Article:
It looks like about 10 Southeast Alaska boat harbors will see repairs or construction soon. The capital budget moving through the Legislature provides millions for docks, ramps and associated facilities.
More than $33 million dollars is slated for harbors around the state, and more money covers cranes, ramps and other related work. About two-thirds of that amount is for work in Southeast.
Some of the harbors are just worn out.
“It’s to the point where the repairs aren’t really doing anything anymore. It just needs to be replaced,” says Juneau Port Engineer Gary Gillette.
He’s talking about Aurora Basin, a harbor not far from the capital city’s downtown.
Parts of it were built in the 1960s and part in the ‘70s.
“We’re tried to maintain it as best as we can for safety reasons. But the wood and the float material has become so saturated that it’s slowly sinking. And there’s only so much you can do at some point,” he says.
It’s in the budget for $2 million, which the city will match. Gillette says that will fund phase one of an overall $20 million project.
Petersburg’s also due for some harbor improvements.
“It’s just wonderful. The whole waterfront will be alive. And I think it will benefit everybody in town,” says Harbormaster Glo Wollen.
She’s looking at $3.5 million toward replacement of North Harbor, near the center of town.
There’s also about $5 and a half million in the budget for a commercial drive-down dock. And $800,000 to upgrade the crane dock at South Harbor, closer to the town’s ferry terminal.
“We’re rocking and rolling on the design aspect of all of them. We really were looking for the funding to be able to get going on them,” Wollen says.
Haines, Hydaburg, Hoonah, Sitka and Skagway also have money in the budget for harbor replacement or repairs.
Saxman, next to Ketchikan, has a small amount of money that could lead to a major expansion. Officials say only a few slips are available elsewhere.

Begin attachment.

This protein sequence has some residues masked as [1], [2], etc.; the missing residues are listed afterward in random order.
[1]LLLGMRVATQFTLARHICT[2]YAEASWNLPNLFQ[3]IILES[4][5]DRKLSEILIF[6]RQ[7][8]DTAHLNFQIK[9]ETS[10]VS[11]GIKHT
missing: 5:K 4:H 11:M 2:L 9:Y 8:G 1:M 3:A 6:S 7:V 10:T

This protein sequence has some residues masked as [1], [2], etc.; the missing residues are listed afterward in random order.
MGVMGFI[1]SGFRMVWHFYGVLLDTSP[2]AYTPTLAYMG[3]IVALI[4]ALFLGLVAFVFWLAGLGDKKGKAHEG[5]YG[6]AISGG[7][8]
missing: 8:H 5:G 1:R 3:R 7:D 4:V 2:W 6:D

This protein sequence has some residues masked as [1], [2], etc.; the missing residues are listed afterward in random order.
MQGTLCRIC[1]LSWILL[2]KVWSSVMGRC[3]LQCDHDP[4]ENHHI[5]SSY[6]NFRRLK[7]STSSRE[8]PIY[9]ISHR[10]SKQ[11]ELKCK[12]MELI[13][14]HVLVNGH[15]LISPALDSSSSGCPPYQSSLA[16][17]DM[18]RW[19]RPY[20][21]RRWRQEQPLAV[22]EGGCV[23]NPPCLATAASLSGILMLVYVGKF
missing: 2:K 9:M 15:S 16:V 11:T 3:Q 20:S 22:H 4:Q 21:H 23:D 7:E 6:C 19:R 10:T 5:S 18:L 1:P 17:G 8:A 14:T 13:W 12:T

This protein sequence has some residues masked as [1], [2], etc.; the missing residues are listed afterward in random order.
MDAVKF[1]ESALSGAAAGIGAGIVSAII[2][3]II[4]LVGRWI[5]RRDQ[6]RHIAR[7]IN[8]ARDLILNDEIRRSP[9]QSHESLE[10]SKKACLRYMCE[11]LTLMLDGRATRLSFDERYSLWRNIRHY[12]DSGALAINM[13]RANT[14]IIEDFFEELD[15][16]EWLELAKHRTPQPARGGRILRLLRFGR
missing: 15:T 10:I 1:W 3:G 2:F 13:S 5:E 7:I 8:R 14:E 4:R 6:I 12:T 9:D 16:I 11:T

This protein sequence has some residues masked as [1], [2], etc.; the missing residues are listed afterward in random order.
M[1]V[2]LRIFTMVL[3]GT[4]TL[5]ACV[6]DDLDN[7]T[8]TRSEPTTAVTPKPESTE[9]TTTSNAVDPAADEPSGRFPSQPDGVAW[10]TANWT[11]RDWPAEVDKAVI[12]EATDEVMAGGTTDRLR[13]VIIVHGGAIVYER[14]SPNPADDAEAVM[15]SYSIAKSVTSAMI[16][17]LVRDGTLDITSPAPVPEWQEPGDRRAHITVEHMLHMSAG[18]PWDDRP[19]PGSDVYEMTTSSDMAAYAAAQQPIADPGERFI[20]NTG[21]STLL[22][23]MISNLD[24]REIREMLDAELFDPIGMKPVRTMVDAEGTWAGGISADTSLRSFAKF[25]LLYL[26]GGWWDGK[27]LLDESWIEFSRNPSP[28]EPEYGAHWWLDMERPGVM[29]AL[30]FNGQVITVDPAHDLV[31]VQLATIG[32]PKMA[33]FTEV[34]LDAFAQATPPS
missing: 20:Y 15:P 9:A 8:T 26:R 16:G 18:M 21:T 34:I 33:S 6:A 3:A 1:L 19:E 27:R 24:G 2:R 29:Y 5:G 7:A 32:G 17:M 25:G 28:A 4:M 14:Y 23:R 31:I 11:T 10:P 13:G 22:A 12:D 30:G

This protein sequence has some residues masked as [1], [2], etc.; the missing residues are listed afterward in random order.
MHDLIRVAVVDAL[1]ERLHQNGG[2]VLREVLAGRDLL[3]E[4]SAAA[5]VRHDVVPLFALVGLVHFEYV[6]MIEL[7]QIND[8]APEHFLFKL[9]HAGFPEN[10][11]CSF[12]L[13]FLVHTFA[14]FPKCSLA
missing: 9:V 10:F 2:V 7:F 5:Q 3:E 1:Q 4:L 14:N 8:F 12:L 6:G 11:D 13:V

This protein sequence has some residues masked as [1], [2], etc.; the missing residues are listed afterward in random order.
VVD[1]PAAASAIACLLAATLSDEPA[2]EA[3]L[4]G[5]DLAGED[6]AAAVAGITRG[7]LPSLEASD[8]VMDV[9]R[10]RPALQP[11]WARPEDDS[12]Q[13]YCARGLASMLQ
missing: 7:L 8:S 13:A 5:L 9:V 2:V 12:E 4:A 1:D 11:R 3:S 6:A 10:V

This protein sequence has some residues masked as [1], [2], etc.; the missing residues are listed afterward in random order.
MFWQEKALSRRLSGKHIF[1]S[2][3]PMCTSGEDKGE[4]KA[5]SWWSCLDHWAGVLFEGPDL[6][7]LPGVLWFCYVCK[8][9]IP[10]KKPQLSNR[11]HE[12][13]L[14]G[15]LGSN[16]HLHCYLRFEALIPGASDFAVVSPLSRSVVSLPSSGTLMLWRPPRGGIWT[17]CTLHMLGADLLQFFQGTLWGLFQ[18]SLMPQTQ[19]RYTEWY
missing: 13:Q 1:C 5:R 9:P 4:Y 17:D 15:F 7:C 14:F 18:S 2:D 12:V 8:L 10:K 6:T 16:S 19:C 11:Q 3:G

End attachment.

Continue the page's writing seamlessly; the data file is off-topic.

“It’s awfully congested in the Ketchikan area. So this is really an ideal location for another harbor,” says Leona Haffner, Saxman’s city administrator.
She says the planned new harbor could accommodate a couple hundred fishing, recreation and tour boats.
The $350,000 in the budget matches another grant supporting design work. She says the location, near the town’s city hall, is outside the area’s most crowded waterways.
“Right now, that small passage has tour ships going through on a daily basis during tour system. We have the Alaska Marine Highway vessels going through there, as well as the fishing fleet,” Haffner says.
Most of the harbor projects were proposed by the Parnell administration through a municipal grant program. Others were added in by legislators.
- The Duke and Duchess of Cambridge, Prince William and Kate Middleton, were met by a large crowd, music and dancing in Carcross this week. They event was part of a larger tour around the Yukon after traveling through British Columbia. The visit focused on First Nations issues and culture.
- The Central Council of Tlingit and Haida Indian Tribes of Alaska has a new target date for opening its cultural immersion park at the old Thane Ore House. Last year, Central Council officials had hoped it would open this summer. Now, they’re shooting for 2018, after the Juneau Assembly approved a 1.2-acre land lease making it possible Monday evening.
- William Quayle, Jr. is running for the District 1 Juneau Assembly seat. The municipal election is Oct. 4.
- Winds of that speed can uproot trees, knock branches down and damage property, including vessels and aircraft moored and tied down outdoors.